Human growth hormone is a standard part of treatment for Turner syndrome (TS) that received US Food and Drug Administration approval in 1996. Today, it is considered a safe and effective way to reverse some of the signs of Turner syndrome.
The primary purpose of growth hormone is to regain height in girls with TS. Without growth hormone treatment, the average height of an adult woman with Turner syndrome is 4 ft 8 in. In fact, girls who do not receive growth hormone are typically about 8 inches shorter than their predicted height would be with growth hormone.
If treatment starts early and is maintained, it's possible for girls with Turner syndrome to reach a normal height. That's why recognizing the signs and symptoms of Turner syndrome is so important.
Growth hormone is delivered via injections several times a week. Common brands of growth hormone include Genotropin, Humatrope, and Nutropin. The generic version of human growth hormone is called somatropin. Your doctor will monitor your growth closely to determine the best dosage for you.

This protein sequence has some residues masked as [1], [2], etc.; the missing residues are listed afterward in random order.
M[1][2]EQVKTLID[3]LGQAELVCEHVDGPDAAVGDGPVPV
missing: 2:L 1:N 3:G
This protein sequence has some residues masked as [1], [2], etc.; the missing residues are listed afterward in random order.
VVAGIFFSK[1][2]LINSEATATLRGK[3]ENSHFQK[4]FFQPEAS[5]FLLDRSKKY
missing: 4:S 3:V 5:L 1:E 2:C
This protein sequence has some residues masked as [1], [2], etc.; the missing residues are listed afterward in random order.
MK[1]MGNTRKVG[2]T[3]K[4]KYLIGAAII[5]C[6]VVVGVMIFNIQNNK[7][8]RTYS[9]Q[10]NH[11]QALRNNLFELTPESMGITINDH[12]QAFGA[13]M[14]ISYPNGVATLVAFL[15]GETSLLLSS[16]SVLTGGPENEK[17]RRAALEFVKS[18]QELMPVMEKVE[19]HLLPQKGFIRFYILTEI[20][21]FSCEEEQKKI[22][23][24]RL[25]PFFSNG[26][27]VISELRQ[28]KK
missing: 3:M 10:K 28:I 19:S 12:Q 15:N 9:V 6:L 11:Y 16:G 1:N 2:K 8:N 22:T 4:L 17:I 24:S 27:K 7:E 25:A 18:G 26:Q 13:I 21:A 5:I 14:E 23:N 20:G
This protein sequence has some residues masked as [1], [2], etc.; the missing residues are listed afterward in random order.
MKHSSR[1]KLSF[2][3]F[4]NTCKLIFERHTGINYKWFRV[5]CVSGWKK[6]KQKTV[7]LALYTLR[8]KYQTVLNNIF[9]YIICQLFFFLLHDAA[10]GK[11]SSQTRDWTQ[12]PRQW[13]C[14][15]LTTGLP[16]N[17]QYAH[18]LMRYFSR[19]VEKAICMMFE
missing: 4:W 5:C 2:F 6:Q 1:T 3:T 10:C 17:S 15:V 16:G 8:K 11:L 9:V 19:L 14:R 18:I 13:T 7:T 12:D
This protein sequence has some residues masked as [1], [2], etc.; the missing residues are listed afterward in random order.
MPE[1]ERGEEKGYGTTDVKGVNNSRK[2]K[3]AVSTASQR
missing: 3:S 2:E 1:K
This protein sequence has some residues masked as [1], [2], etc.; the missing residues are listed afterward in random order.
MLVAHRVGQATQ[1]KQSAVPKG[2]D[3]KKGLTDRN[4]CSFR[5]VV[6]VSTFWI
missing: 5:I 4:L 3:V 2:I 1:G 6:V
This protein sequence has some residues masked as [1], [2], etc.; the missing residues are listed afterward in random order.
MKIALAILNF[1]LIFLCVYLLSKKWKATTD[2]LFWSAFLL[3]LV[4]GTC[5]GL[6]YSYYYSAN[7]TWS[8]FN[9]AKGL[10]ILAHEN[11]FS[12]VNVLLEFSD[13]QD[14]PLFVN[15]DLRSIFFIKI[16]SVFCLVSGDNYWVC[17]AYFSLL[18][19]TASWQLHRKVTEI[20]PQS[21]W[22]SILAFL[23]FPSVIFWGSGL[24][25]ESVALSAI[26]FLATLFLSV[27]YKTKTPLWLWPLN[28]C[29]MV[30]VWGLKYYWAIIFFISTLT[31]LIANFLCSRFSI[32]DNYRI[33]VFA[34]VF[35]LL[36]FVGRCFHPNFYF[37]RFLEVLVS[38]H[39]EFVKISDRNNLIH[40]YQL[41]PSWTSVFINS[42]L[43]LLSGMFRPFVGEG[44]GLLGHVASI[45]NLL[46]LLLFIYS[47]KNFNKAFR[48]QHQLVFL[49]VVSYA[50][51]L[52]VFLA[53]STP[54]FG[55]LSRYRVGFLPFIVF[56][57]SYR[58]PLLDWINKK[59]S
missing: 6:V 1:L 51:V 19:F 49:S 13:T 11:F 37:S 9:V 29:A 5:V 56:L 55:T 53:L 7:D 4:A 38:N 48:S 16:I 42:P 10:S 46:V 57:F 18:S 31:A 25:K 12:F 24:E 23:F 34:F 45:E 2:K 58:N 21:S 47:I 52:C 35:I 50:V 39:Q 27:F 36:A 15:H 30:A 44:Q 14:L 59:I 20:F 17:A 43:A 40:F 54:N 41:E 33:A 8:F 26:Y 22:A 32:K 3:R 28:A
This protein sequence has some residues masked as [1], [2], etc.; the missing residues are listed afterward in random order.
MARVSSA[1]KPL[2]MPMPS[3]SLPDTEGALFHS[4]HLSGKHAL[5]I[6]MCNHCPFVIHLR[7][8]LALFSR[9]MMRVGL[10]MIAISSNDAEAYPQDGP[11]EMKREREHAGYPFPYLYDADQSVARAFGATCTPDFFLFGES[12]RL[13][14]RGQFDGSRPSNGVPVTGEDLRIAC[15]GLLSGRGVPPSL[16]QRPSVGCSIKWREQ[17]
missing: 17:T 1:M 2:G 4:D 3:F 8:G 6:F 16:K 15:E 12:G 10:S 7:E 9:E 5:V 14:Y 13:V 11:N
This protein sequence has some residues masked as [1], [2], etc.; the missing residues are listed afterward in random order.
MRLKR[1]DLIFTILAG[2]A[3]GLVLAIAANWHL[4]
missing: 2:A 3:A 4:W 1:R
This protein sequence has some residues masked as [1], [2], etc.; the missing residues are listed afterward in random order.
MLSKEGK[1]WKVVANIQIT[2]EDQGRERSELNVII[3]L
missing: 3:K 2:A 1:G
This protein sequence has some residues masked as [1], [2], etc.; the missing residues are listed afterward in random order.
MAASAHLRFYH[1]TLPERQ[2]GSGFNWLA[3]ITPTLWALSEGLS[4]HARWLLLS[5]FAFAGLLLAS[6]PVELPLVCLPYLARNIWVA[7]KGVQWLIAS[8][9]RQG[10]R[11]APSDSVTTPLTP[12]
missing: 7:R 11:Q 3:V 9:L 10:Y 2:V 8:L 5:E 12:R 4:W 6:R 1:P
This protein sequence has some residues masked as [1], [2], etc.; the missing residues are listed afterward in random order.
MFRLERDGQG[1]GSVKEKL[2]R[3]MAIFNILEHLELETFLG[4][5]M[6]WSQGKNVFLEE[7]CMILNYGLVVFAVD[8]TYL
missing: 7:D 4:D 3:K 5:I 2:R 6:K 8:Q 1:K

Side effects of growth hormone are rare but can be serious. Regular visits to your doctor will help manage these possible complications:
Growth hormone not only treats delayed physical growth but also delayed sexual development (another main fixture of Turner syndrome). If a girl does not reach puberty at the normal age (usually around age 12 or 13), you can discuss the possibility of beginning estrogen replacement therapy with your doctor to help prompt healthy sexual development and possibly boost any pubertal growth spurt.